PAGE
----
Volunteer tourism: A global analysis


Volunteer tourism: A global analysis

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Delivery weight: 270 g


Tourism Research and Marketing
83 pp
January 2008
ISBN: 978-90-75775-34-1

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Main Description

This report provides a first global overview of the rapidly growing volunteer tourism market, and analyses the motivations, behaviour and travel patterns of volunteers and the activities of the organisations providing volunteer travel experiences.
 
Part of the recent growth in volunteer travel can be related to the diversification of volunteer experiences, which make a definition of this market more difficult. Although most volunteer tourism involves a combination of travel and voluntary work, new forms of experience are emerging which involve a combination of work and leisure, or making donations instead of working.
 
This increasing demand for volunteer experiences is being met by a growing number of volunteer service organisations, most of whom have their headquarters in the developed world. Over half of the organisations we identified are non-profit, but the number of commercial providers is rising rapidly. Their activities have a considerable impact on the countries served, not only in terms of the fees paid directly to them by participants, but also because the volunteer travellers spend much larger sums of money funding their total travel plans - an average of over $3000 a trip in 2007.
 
Based on our survey of over 300 volunteer tourism organisations worldwide, we estimate that overall the market has grown to a total of 1.6 million volunteer tourists a year, with a value of between £832m and £1.3bn ($1.7bn - $2.6bn). The most substantial growth in the sector has taken place since 1990.
 
A survey of over 8500 young travellers in 2007 indicates that volunteers are more likely to be women than men, and 70% were aged between 20 and 25. The frequency of volunteer motivations among young people grew slightly between 2002 and 2007, in line with trends in volunteering in general. Motivations for travel tend to be a mixture of volunteering, exploring other cultures and work and study abroad. There also seems to be a significant element of ‘unorganised’ volunteer tourism, with many young people finding volunteer placements once they arrive at their destination rather than being placed or sent by a volunteer service organization.
 
The main destinations for volunteers are Latin America, Asia and Africa. Together these regions account for almost 90% of the locations offered by volunteer service organisations. This underlines the close link between levels of development and volunteering, with most flows of volunteers being from relatively rich to relatively poor regions.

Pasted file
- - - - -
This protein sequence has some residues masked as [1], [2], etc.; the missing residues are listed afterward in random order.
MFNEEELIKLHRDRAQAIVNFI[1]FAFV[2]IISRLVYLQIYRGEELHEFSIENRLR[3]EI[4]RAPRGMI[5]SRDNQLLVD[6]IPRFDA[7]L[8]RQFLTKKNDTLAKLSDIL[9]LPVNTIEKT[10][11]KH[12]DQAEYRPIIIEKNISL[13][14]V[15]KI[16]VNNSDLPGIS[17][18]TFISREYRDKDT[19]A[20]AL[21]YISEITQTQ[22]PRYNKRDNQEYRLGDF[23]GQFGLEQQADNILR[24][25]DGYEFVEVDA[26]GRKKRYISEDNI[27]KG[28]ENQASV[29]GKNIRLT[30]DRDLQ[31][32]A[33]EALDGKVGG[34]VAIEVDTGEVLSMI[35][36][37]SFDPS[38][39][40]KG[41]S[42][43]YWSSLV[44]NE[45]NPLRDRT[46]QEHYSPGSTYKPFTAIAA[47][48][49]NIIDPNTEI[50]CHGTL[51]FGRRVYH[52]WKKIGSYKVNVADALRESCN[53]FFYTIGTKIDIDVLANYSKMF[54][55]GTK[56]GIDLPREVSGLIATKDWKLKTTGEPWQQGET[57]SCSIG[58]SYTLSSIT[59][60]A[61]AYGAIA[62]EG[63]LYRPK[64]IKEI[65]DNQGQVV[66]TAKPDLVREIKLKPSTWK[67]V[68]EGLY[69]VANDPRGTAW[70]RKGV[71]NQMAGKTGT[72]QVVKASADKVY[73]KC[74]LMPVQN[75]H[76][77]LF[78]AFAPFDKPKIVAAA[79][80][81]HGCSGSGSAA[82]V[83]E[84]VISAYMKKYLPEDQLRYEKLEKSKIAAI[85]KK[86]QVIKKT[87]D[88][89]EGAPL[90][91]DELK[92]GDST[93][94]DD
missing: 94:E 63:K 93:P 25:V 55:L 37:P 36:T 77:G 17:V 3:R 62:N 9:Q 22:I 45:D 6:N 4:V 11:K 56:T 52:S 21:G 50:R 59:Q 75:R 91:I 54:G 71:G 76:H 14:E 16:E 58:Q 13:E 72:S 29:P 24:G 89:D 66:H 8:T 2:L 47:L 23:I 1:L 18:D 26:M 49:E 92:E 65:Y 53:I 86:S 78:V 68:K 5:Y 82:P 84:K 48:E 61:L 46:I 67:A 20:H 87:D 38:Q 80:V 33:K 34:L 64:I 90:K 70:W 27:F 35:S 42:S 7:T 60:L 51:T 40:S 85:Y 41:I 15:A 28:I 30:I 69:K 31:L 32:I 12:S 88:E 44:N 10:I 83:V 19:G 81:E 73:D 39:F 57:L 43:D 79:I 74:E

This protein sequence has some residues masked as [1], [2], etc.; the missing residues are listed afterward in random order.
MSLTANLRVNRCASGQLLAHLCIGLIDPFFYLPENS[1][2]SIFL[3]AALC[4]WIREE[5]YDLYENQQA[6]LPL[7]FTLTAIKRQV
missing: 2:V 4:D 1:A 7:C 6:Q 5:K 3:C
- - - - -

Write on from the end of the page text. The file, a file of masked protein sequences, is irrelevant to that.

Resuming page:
National Tourist Offices have slowly begun to realise that there is a ‘high spending’ tourist market that is attracted to volunteering, and they are beginning to introduce volunteering opportunities on their websites. There has also been a significant growth in the number of commercial organisations catering to the volunteer market, and these are beginning to compete with the traditional non-profit volunteer service organisations.
 
There are also emerging ethical concerns about the benefits of volunteer travel, with some groups suggesting that it can do more harm than good. This especially concerns the way in which the volunteer work can be misdirected and organised more for the benefit of the untrained traveller than the recipients of their efforts.
 
One of the proposed solutions to this problem is to recruit more experienced and highly skilled volunteers who will have more to offer their hosts. This trend matches the growth in career gaps and sabbaticals among older volunteers, which is slowly giving the volunteer tourism market a more senior age profile.
 
The growth in volunteer tourism has also produced a plethora of analyses, websites and industry events, which are slowly adding to our body of knowledge about this important social phenomenon.
 
Contents
 

1. INTRODUCTION

2. WHAT IS VOLUNTEER TOURISM?

2.1. What is meant by 'volunteer'?
2.2. Defining and measuring civic service
2.3. Types of Volunteer Projects
2.4. Profit or non-profit
2.5. Fund raising
2.6. Costs
2.7. Government funding of projects

3. WHO ARE THE ORGANISATIONS AND COMPANIES INVOLVED?

4. FACTORS STIMULATING THE GROWTH OF VOLUNTEER TOURISM

4.1. Volunteer Motivation and Commitment

5. ETHICAL ISSUES IN VOLUNTEER TOURISM

5.1. Impact of volunteer tourism on local people

6. VOLUME AND VALUE OF VOLUNTEER TOURISM

6.1. Estimated volume of volunteer activity
6.2. Estimated market value
6.3. Charitable contributions
6.4. Government and government agency involvement

7. VOLUNTEER TOURISM MARKETS AND DESTINATIONS

7.1. Volunteer markets
7.2. Volunteer destinations
7.3. Volunteer Tourism - a global demand profile
7.4. Volunteer tourism and Tourism Boards
7.5 . Responding to crises

8. VOLUNTEER TOURISM ON THE WEB

8.1. Getting information
8.2. Voluntary Service supporting organisations
8.3. Volunteer Tourism Research

9. THE FUTURE OF VOLUNTEER TOURISM

10. CONCLUSIONS

11. APPENDIX

I.     LIST OF ORGANISATIONS
II.    GENERAL BIBLIOGRAPHY AND SOURCES

 

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